Ideas Lab (Page 2 of 3)

Traditional Medicine Reimagined Through Modern Systems Biology

presented by Lee Sang-Yup

Why are nat­ur­al com­pounds bet­ter than syn­thet­ic chem­i­cals to treat dis­eases? We have inten­sive­ly ana­lyzed all those known com­pounds in the nat­ur­al prod­ucts, and found that these com­pounds have high­er sim­i­lar­i­ty, espe­cial­ly struc­tur­al sim­i­lar­i­ty, to human metabo­lites.

Applying Neuroscientific Findings to Enduring Social Problems

presented by Keith Humphreys

When low­er pri­mates form a hier­ar­chy, those at the bot­tom under­go a change in their dopamine sys­tem. This makes them more like­ly to con­sume drugs in an addic­tive fash­ion. Now, if this turns out to be true of our species, that would mean that human beings are par­tic­u­lar­ly vul­ner­a­ble if they’re in some way dom­i­nat­ed or don’t have any pow­er.

From Biomolecular Computing to Internet Democracy

presented by Ehud Shapiro

My main point is that Internet tech­nol­o­gy today does not sup­port the right of assem­bly, and there­fore it can­not and does not sup­port democ­ra­cy. The rea­son is that even though we can eas­i­ly form groups on Google, Facebook, you name it, we don’t know who the peo­ple on the group are.

Reimagining Everyday Devices as Information-Delivery Systems

presented by Chris Harrison

What we’re try­ing to think about now is, take the sort of ven­er­a­ble light bulb and recast it as a com­pu­ta­tion­al appli­ance. So, how do we take some­thing that’s been so remark­ably suc­cess­ful and infuse it with com­pu­ta­tion­al abil­i­ties?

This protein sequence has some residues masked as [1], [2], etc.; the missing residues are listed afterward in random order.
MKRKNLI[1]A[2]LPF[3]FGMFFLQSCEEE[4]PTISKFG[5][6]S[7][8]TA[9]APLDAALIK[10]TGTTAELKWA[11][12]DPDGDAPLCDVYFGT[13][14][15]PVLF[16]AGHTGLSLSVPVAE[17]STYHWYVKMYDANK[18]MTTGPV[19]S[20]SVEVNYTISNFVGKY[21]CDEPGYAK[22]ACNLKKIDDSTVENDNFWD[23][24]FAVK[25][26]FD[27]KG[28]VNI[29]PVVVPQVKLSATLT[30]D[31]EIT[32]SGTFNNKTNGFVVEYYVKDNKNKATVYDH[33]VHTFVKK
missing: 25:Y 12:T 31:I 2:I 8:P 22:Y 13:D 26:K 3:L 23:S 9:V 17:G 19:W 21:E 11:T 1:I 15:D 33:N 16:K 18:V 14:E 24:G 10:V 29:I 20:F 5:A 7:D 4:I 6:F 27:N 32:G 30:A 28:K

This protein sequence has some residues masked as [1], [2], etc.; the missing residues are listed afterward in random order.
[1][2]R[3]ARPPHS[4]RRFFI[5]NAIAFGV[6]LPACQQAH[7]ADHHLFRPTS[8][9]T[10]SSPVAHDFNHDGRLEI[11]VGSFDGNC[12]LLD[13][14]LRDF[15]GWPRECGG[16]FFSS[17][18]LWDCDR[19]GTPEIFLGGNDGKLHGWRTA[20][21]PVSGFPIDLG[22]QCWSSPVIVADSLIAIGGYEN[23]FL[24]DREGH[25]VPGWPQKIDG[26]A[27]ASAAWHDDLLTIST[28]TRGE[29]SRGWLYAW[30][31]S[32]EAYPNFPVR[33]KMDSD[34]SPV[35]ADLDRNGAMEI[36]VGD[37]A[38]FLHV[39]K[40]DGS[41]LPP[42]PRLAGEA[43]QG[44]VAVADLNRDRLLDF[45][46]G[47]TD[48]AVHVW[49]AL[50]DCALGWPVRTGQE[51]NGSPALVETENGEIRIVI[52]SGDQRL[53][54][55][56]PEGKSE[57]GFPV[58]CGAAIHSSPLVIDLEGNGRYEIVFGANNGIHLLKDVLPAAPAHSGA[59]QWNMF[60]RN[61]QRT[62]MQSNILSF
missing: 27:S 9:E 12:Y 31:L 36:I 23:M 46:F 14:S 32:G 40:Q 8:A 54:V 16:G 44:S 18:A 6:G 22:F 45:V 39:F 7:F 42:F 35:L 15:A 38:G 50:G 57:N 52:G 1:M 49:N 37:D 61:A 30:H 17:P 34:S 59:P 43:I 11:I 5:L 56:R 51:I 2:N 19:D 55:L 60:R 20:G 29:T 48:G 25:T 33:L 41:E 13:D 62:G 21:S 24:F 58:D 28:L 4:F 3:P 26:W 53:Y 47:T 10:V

Looking to Ants to Better Understand Collective Behaviour

presented by Deborah Gordon

How can we extend what we are learn­ing about how sim­ple local inter­ac­tions in ant colonies or in brains, in the aggre­gate, pro­duce the col­lec­tive behav­ior of the group and the way that it responds to chang­ing con­di­tions? How can we extend what we’re learn­ing about col­lec­tive behav­ior in oth­er sys­tems to begin think­ing about col­lec­tive behav­ior in human social orga­ni­za­tions?

Engineering Thoughts and Memories

presented by Jack Gallant

In brain decod­ing, we take our mod­el that we’ve devel­oped of the brain (and this can be a mod­el for any­thing, vision or lan­guage) and we reverse it. And instead of going from the stim­u­lus to the brain activ­i­ty, we go from the brain activ­i­ty back to the stim­u­lus.

The Automated Economy

presented by Illah Nourbakhsh

Instead of hav­ing our chil­dren become con­sumers of robot­ics tech­nol­o­gy, con­sumers of prod­ucts, we’d have to train them to be pro­duc­ers, to real­ize that they can use robot­ic tech­nolo­gies to build some­thing with their intu­ition, their cre­ativ­i­ty, and their sense of pur­pose, that has mean­ing to them. Then we’d have a tech­no­log­i­cal­ly flu­ent soci­ety.

Manufacturing Dreams

presented by Dan Yang

We used to think that sleep is a pas­sive process caused by reduced sen­so­ry stim­u­la­tion so that our nor­mal men­tal and phys­i­cal activ­i­ties can shut down. We held this belief since the time of Aristotle, and per­haps even before that. But now we know that this idea is com­plete­ly wrong.

Verifying and Validating Machine Intelligence

presented by Andrew Moore

We’ve been build­ing autonomous vehi­cles for about twenty-five years, and now that the tech­nol­o­gy has become adopt­ed much more broad­ly and is on the brink of being deployed, our earnest fac­ul­ty who’ve been look­ing at it are now real­ly inter­est­ed in ques­tions like, a car sud­den­ly real­izes an emer­gency, an ani­mal has just jumped out at it. There’s going to be a crash in one sec­ond from now. Human ner­vous sys­tem can’t deal with that fast enough. What should the car do?

Transforming the Classroom with Ubiquitous Sensing

presented by Amy Ogan

Education has remained large­ly unchanged for mil­len­nia. In any class­room, you see a set of stu­dents gath­ered around a teacher who’s writ­ing on the board, or maybe now we’ve added a PowerPoint deck. But, as in many oth­er fields that have been slow to change, the data rev­o­lu­tion is com­ing for edu­ca­tion.